• Knowledge of a foreign language to work overseas or use foreign identification or scientific literature.

Your Long Term Prospects

There is no established career structure for conservation and field entomologists. Progression usually involves taking on more responsibility for projects and advising or managing others.

In universities, there may be promotion from researcher to lecturer, then to higher grades such as senior lecturer, principal lecturer, reader, professor, or head of department.

In industry, there may be a career structure with experienced entomologists being promoted to more senior positions.

Once established, there may be the opportunity to become a self-employed consultant.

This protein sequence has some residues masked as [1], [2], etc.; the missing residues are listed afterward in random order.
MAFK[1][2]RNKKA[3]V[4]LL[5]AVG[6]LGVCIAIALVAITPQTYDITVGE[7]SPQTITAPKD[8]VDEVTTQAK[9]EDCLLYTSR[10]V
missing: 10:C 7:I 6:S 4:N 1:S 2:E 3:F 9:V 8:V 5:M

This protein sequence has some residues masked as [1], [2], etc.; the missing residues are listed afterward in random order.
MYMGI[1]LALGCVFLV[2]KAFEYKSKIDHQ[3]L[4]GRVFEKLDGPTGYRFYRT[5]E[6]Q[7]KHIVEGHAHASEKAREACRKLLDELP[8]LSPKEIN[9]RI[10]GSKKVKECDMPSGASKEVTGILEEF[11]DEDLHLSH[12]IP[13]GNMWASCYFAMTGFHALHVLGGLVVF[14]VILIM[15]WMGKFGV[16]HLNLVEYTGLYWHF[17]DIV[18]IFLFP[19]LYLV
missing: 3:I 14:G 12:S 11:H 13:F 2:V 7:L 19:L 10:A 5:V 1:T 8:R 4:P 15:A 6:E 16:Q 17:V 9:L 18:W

Entomologists can work all over the world.

Get Further Information

British Entomological and Natural History Society,
The Pelham-Clinton Building, Dinton Pastures Country Park,
Davis Street, Hurst, Reading RG10 0TH
Website: www.benhs.org.uk

British Trust for Conservation Volunteers (BTCV),
Sedum House, Mallard Way, Potteric Carr, Doncaster DN4 8DB
Tel: 01302 388888
Website: www.btcv.org.uk

Buglife - The Invertebrate Conservation Trust,
170A Park Road, Peterborough PE1 2UF
Tel: 01733 201210
Website: www.buglife.org.uk

Civil Service Recruitment
Website: www.gov.uk/government/organisations/civil-service

Natural England, 1 East Parade, Sheffield S1 2ET
Tel: 0114 241 8920
Website: www.naturalengland.org.uk

The Natural History Museum,
Cromwell Road, London SW7 5BD
Tel: 020 7942 5000
Website: www.nhm.ac.uk

Royal Entomological Society,
The Mansion House, Chiswell Green Lane,
St Albans AL2 3NS
Tel: 01727 899387
Website: www.royensoc.co.uk